2 of 2 thought this review was well written
Post-rock is most definitely the 2000's equivalent of hardcore in the 1980s or indie rock during the 1990s. While basically receiving no mainstream success, it has risen to the top of the underground's hype circle with bands like Sigur Ros and Explosions in the Sky carrying the torch given to them by pioneers like Slint and Bark Psychosis. While all of these bands are certainly well received as post-rock, there is one band that has essential helped shape the genre into what it is, and in a sense what will become of it. Godspeed You Black Emperor!, kings of post-rock, rulers of the underground, and as of today nowhere to be found. Sure GYBE showed how much they rocked with Albini's help on their 2002 release Yanqui U.X.O, but where have they been since then? Hiatus apparently, yet the member mostly reconized as the leader of that intensely popular band, Efrim Menuck has been carefully knitting away on a little project called A Silver Mount Zion. While the band's name is certainly up for discrepancy the familiar GYBE attitude is extremely present. The anarchist tainted music, the depressing yet uplifting melodies, and the familiar string section of his former band. But perhaps what makes ASMZ so unique from the GYBE is the extremely personal and individual attitude they take upon presenting in their music. While GYBE possessed "lyrics" in the form of sound bites and samples, Efrim uses his voice as a tool to further push his emotional hilt into the listeners of A Silver Mount Zion. Where as GYBE's music delt with the excitement and epicness of the revolution, A Silver Mount Zion's music seems to deals with the repercussions of that act. A Silver Mount Zion's music is full of the confusion and pain but also the hope and joy of the barren wasteland left after the world's apocalypse.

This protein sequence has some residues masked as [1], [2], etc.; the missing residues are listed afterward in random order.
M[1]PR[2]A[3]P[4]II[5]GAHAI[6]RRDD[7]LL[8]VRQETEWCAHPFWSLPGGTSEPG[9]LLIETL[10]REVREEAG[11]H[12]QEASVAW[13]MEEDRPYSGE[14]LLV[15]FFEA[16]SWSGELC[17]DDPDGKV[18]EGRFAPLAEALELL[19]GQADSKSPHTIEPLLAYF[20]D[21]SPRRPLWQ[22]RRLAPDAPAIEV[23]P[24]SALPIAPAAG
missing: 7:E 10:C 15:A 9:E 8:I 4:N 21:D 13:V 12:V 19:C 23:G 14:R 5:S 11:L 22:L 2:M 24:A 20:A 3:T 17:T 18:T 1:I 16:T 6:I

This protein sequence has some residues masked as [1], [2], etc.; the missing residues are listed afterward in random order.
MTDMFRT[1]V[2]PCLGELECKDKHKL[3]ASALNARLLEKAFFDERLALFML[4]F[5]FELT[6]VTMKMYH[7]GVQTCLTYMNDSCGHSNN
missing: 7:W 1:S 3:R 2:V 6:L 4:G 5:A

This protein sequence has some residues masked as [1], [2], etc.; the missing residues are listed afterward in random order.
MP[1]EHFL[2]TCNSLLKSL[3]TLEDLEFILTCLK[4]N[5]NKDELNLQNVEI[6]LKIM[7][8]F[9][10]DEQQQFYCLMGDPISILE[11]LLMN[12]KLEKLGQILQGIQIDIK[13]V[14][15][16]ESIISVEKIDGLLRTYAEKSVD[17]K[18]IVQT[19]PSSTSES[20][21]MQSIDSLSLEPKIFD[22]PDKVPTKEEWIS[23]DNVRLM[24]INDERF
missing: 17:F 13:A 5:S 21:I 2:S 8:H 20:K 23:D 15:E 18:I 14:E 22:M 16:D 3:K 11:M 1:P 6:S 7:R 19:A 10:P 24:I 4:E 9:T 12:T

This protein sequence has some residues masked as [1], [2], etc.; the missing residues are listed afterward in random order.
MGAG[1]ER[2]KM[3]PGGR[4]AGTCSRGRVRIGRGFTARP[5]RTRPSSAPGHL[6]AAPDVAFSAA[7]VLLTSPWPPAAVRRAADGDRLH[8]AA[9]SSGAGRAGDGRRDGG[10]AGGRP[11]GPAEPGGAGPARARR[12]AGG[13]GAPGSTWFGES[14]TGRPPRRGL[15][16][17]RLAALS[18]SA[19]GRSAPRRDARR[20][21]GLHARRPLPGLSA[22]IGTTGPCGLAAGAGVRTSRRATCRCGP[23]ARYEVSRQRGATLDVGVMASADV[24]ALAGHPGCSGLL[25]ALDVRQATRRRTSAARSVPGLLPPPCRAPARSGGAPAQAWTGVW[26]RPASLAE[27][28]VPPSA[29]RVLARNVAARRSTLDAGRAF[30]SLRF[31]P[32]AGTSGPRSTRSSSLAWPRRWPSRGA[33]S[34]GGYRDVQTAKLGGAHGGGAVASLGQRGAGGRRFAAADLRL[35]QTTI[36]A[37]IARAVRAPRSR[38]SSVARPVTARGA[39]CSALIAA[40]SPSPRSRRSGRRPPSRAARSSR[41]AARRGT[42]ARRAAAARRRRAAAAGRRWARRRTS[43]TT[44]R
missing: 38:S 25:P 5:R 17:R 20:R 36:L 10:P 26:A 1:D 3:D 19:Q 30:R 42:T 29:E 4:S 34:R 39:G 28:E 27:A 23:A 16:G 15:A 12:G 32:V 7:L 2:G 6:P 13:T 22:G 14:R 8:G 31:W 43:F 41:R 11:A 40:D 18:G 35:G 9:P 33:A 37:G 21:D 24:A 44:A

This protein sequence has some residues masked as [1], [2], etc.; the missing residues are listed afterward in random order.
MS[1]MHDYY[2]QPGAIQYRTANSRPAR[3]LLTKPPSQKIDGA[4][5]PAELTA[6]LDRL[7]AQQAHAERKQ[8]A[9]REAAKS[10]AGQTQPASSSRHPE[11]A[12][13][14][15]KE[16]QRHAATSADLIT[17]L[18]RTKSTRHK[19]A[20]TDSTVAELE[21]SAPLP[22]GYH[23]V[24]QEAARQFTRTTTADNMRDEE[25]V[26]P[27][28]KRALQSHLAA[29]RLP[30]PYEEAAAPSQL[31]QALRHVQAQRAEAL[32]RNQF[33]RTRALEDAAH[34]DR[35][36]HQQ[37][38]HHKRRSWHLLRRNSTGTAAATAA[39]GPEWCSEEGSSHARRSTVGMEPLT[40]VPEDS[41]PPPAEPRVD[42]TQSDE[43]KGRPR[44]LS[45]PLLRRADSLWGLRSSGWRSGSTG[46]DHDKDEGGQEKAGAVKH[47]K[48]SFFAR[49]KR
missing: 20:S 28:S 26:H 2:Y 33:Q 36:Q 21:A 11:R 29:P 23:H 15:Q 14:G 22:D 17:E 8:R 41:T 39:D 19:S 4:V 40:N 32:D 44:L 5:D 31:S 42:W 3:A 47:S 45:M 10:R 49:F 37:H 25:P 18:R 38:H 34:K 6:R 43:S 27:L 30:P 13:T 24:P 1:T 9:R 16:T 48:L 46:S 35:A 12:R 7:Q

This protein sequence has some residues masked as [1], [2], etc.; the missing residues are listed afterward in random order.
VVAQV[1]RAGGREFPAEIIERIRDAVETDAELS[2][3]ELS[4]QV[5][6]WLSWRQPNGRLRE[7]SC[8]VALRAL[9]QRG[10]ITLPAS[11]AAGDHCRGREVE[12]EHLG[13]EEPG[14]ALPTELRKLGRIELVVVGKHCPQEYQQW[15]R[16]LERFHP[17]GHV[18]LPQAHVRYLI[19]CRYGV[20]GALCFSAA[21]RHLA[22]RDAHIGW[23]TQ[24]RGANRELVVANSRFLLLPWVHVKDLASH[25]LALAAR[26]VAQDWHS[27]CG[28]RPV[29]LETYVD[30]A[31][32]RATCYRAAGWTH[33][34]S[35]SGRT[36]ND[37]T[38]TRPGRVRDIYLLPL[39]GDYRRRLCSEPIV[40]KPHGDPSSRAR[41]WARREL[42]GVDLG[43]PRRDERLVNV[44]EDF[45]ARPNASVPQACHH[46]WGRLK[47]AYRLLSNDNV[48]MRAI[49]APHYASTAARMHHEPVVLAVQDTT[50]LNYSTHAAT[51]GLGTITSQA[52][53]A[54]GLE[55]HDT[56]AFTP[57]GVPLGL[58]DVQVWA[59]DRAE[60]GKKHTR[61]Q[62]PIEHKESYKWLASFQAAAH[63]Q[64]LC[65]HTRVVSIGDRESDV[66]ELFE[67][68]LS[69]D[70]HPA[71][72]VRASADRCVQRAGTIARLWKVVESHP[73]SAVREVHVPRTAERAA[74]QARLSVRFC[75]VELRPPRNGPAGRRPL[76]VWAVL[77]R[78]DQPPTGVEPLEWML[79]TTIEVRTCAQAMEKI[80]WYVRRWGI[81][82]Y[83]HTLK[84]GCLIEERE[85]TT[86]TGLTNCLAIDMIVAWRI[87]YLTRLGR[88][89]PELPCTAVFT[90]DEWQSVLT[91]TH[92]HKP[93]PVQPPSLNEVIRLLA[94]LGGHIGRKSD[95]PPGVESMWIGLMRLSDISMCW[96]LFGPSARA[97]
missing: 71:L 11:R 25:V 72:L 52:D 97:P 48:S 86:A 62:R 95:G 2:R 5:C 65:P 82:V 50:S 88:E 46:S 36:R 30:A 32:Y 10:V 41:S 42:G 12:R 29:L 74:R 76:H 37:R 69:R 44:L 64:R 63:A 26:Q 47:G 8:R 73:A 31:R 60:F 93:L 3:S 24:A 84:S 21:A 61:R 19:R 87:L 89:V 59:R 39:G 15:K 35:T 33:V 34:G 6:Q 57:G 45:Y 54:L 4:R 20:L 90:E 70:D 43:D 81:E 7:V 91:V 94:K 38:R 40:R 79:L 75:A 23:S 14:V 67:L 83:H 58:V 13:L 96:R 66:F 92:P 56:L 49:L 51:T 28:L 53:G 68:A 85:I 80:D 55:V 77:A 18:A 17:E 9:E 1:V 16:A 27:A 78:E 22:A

This description of ASMZ's music is important because "Pretty Little Lightning Paw" kind of marks a change in the band's sound. Where with their previous releases "He Has Left Us" and "Born Into Trouble As Sparks Fly Upwards" ASMZ painted very depressing tales in their music, the first track on "Pretty Little Lighting Paw" certainly makes it seems like the band's attitude has changed. "More Action! Less Tears!" starts off with a sample of a girl goofing around and then quickly changes into an instrumental piece that is very reminiscent of the opener on GYBE's "Lift Your Skinny Fists Like Antennas To Heaven". "More Action! Less Tears!" is very upbeat and possesses a very intense feeling of joy and happiness that slowly withers away when the paranoid "Microphones In The Trees" follows it. "Microphones In The Trees" makes very good use of Efrim's unique voice by layering melodies through out it. While GYBE and ASMZ are both known for their use of heavy reverb, the kind found on "Microphones In The Trees" is overwhelming to say the least. The "center point" of the EP "Pretty Little Lightning Paw" is a very vocally centered piece that makes use of lots of layered vocals too get across its point. The track ends with a barrage of odd samples that cut way into the more hopeful "There's A River In The Valley Made Of Melting Snow" which could be described as "post-shoegaze" with it's fuzzy guitars and distorted vocals. The beauty and fear found in all of these tracks is what truly makes them work and what makes "Pretty Little Lightning Paw" such an interesting EP. It is essentially a realist view of the world that while filled with much despair and hate, also finds beauty in the truth and instead of being angsty about their disgust with the world Efrim and his band of Canooks come of as a bunch of people just regretting how beautiful things could be if there were just a few little changes.
The flaws on this album are few, Efrim's tattered voice, the similarities in the final three tracks. But really if you are a fan of post-rock everything that you want is present here and if you are a fan of emotionally charged music everything that you could want is also present here. While "Pretty Little Lightning Paw" is certainly not the best post-rock release, or even the best A Silver Mount Zion release, it carries with it some unique tricks on a somewhat played out genre as well as some truly personal music. If one artist could be said to be wearing their heart on their sleeve Efrim Menuck is most certainly it, and "Pretty Little Lightning Paw" just goes on to reiterate this point.